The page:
The only way to combat homophobia is by taking pride in educating our children in the fight for equality.
I did not have a strong gay influence growing up, I was uneducated about many issues regarding queer history; and in my opinion, many essential teachings on LGBTQ+ history. Until secondary school I did not know that it was possible (let alone allowed) for the same sex to be in love, in my opinion society had already installed in me that this behaviour was unacceptable, meaning I kept my own sexuality a secret, tried to hide it. I was in no way ashamed, but instead scared of the reaction it would create. Society telling me that no gay person or LGBTQ+ allies would be welcome with open arms.
Looking back, I’m curious as to how I would be different had I been informed and educated about LGBTQ+ history. Would I have stopped my fellow classmates using the term ‘gay’ in a demeaning manor? would I have enjoyed the celebration of pride as a child (Had I known what it was)? Would I have embraced gay icons? When thinking back, I can not pinpoint the first time I understood what the terms LGBTQ+ represented, but I know, and I feel THAT I was educated too late. By this time, for me, societal norms had been ingrained, stereotypes exaggerated, and limitations built.
Understanding this I began to ponder on what the children who surround me (my nieces and nephews) understood. Did they know about the meaning of Pride having attended themselves? was they aware of this diverse and eclectic society that surrounds them? This was something I wanted to address, so I began by gathering my nieces and nephew together, all of them ranging in ages (my nephew 4 years old, Nieces aged 7, aged 8, two aged 9, and aged 16). I was aiming to find out their level of understanding about LGBTQ+ history by asking several questions. Might I mention, they have all attended London Pride last year and other pride celebrations over the years.
Before attending we discussed why and where we were going, so they understood the meaning and celebration which pride represented. I would also like to add my family is open in discussions on LGBTQ+ issues with all the children.
This being said I had high hopes of the level of knowledge they had on the topic. However, to my amazement only two of my nieces (One aged 9, and one aged 16) shared an understanding of the meaning of the terms Lesbian, Gay, Bisexual, Transgender, and the meaning of pride. The questions which I asked them included, Do you know the meaning of the term LGBT? Do you know anyone who is part of the LGBT family? And, What do you think the event pride is celebrating?
With most of them having heard the terms before, yet no understanding of their meaning, I began to understand how we, as educators can often think we have taught enough and move on, meaning children can often grow up uneducated about such pressing issues. It’s often easier to gloss over subjects which can change our views and test ourselves, but surely this is essential in our young ones learning.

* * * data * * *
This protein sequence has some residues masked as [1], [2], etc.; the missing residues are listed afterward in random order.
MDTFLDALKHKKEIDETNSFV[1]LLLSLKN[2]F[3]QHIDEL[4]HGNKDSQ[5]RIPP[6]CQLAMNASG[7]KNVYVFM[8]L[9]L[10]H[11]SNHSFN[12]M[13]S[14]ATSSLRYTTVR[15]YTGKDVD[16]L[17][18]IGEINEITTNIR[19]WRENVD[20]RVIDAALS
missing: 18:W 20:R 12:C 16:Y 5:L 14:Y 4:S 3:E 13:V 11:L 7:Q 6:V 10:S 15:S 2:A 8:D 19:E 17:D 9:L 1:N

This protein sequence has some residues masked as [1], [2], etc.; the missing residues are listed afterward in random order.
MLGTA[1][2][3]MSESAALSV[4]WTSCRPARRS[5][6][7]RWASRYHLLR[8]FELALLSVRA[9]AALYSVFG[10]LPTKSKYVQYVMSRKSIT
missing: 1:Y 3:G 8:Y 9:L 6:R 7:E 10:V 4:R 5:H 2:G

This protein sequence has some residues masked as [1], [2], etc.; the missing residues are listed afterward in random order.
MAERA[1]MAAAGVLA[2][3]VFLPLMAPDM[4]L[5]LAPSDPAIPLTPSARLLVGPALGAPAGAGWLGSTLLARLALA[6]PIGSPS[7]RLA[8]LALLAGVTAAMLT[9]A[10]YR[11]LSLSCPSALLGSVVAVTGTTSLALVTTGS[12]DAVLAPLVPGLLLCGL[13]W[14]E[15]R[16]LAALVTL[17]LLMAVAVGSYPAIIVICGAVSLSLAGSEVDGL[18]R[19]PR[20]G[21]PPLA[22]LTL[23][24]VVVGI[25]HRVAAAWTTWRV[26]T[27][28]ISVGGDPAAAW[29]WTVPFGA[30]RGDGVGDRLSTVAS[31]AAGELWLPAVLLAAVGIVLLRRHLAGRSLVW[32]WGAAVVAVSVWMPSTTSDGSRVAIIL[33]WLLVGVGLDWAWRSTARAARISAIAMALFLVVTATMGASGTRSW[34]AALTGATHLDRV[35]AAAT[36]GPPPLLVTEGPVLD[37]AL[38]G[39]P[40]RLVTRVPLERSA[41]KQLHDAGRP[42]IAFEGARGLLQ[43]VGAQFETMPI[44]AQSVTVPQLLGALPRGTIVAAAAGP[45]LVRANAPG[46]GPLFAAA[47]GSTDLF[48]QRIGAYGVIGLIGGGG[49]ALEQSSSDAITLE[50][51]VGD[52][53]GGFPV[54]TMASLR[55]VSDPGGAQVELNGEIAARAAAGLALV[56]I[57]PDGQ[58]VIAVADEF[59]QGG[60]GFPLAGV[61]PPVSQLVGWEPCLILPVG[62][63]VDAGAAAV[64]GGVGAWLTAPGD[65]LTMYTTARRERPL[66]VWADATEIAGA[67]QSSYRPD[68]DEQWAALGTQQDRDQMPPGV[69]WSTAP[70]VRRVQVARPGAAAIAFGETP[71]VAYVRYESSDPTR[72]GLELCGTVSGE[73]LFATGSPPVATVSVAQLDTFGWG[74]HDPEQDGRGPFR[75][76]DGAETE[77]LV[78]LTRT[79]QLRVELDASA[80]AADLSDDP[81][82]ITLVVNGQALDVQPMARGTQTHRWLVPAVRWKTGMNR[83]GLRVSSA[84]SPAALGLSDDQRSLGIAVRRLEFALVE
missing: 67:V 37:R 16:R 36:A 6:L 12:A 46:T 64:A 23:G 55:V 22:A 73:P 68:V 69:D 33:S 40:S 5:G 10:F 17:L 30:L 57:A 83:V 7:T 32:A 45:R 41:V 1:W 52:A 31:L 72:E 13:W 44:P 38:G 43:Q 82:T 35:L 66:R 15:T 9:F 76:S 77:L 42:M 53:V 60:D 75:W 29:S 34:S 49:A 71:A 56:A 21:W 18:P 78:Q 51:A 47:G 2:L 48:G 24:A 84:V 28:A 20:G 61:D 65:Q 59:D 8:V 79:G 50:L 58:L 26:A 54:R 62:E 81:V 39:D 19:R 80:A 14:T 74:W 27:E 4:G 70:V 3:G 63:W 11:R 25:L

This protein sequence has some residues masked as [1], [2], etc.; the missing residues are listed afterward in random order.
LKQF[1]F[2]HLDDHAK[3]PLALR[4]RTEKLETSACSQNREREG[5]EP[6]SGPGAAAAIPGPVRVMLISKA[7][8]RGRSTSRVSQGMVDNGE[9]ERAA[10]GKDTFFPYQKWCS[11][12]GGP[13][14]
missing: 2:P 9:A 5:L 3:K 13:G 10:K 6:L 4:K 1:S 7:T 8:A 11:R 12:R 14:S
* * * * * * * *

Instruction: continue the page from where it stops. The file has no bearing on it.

Although some might say a four-year-old is too young to attend pride, Pride has now become a yearly event which ALL children can look forward to, whether it be watching the parade, dancing in the streets, or meeting an array of bright fun people. So yes, they may not directly know the ins and outs of LGBTQ+ history but as long as we continue to make a conscious effort to include children and educate them continuously then surely we can’t go wrong.
We should be focusing on making children our LGBTQ+ allies. After all these are the next generation who can continue the fight for equality and justice of the LGBTQ+ community! By installing courage and power into these tiny humans, knowledge becomes power. By choosing not to educate children we are putting them at a disadvantage, not only are we denying them an education of a vital part of history, but also as adults WE are not preparing them for adulthood.
My main focus on this issue being, as adults we need to ensure we are stepping up and educating children on issues and history which yes, in some cases may seem uncomfortable or at this point in their lives irrelevant, but these children will be growing up in a more culturally and sexually diverse society than we have. Be the educator that children need, educate children on how to overcome and deal with issues that present themselves, teach them acceptance, teach them pride, teach them steps towards a society which no longer inhabits homophobia.